Another thing to note, above results are from a single Datomic instance. Since Datomic is easily horizontally scalable, by partitioning reads and having them go out against “many Datomics” (I am not using a “cluster” term here, since the database is a value and it is/can be collocated with readers) the performance will improve even further.

While most of the time I buy arguments on how useless benchmarks are, sometimes they really do help. And believe it or not, my journey from Datalog to Datomic indicies, with a strictly performance agenda, made it possible to apply Datomic to the real big money problem, beyond hello worlds, git gists and prototypes that die after the “initial commit”.


  1. The universe data you mention in this post, where can I find it?

  2. @Sheldon,

    The universe can be explored on Stargate Wiki under “known galaxies”.

    Pegasus galaxy, that Datomic is exploring in the post, is “the name of a dwarf galaxy in the local group”.



  4. To add to Sheldon’s question, in terms of your experiment, what is the actual data set imported into your defined model? Perhaps at least metrics like “N galaxies, average of M planets in each galaxy” would be helpful. Without knowing how big the data set is, its hard to learn much from the performance numbers.

    The linked wiki is not a data set, but browsing it briefly it looks like there are only about 5 galaxies and 2 to 8 planets in each. Is that the population you used?

  5. @Patrick,

    The dataset is just a single galaxy that has a single planet (as described in the article):

    (def data [
      {:db/id #db/id[:db.part/user]
       :universe/galaxy "Pegasus"
       :universe/planet "M7G_677"} ])

    “Without knowing how big the data set is, its hard to learn much from the performance numbers.”.

    As I mentioned at the end, all performance numbers are very relative. What I wanted to show is not the numbers, but the ability Datomic has to go magnitude faster than just Datalog, when needed.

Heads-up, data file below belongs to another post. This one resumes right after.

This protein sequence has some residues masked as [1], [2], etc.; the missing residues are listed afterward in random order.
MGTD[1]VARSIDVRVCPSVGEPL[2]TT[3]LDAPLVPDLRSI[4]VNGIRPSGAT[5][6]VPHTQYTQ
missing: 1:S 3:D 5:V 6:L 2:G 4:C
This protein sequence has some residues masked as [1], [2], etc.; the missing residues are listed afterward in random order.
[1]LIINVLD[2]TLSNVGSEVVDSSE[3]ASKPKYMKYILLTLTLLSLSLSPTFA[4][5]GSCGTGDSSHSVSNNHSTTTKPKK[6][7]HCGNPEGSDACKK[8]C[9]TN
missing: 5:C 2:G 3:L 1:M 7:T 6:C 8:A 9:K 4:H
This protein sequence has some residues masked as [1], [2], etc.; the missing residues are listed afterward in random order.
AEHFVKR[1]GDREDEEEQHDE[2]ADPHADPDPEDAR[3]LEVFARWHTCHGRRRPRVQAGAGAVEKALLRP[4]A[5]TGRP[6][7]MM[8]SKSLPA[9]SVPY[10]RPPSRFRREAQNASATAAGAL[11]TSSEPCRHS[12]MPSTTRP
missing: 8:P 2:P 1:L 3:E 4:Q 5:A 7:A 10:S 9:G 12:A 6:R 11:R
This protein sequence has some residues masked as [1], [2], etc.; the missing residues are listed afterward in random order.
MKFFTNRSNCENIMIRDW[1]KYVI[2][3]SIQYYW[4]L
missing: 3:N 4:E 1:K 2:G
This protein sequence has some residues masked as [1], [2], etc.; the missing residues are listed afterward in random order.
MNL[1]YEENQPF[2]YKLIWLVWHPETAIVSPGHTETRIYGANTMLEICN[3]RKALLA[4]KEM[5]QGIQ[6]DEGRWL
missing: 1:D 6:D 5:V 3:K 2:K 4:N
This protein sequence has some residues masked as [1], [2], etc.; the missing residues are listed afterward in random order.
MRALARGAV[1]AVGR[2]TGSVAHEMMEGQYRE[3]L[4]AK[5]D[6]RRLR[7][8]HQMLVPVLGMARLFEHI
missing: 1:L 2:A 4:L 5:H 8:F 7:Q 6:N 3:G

I suspect for most use cases Datalog performance would be more than enough. I would take Datalog over raw indices manipulation in most cases, given the fact that Datalog is just data: easy to change, understand, communicate.

    One thing I did compare this lookup with is Guava Cache, which performed slightly better than a d/datoms (3.5µs vs 5.8µs), this is due to a hash lookup being faster than a tree traversal. But then the fact that “datoms” are stored in their own data structures, and they are sorted in various ways (:evat, :avet, …), allows for much more flexible queries and simpler reasoning than multidimensional hash lookups.


  6. that’s an interesting perspective. I think with just one record, comparative timings are not very useful as you’re basically testing overhead on most systems.

    I’m interested by your comment on hash lookup vs tree traversal. I would expect a tree traversal to be much faster than a hash lookup in the special case of a one node tree, as a typical hash lookup will have quite a bit more overhead.

  7. @Patrick,

    If you look at the “lookup” function:

    (defn lookup [?a _ a v] 
      (let [d (db *conn*)] 
        (map #(map :v (d/datoms d :eavt (:e %) ?a)) 
             (d/datoms d :avet a v))))

    there are actually two traversals (looking into 2 indices). I hear your skepticism about a single galaxy/planet, but it still can be taken as a baseline (e.g. on a given hardware, configuration, version of Datomic, code, etc.. you can’t get faster than that), and again this article is not about numbers, but about the approach.

    As to the actual “tree” in “tree traversal”, I use “tree” very loosely, since I can’t really peek inside Datomic’s code and see what it is, but I suspect the data structure behind these indices resembles some sort of a tree (or perhaps a “hash array mapped trie” even), which might rightfully take more “reads” than a hash lookup (given more data, I agree).

    As to a system overhead, I used criterium, which is, while not bullet proof, is very good and takes care of a lot of such “overhead”.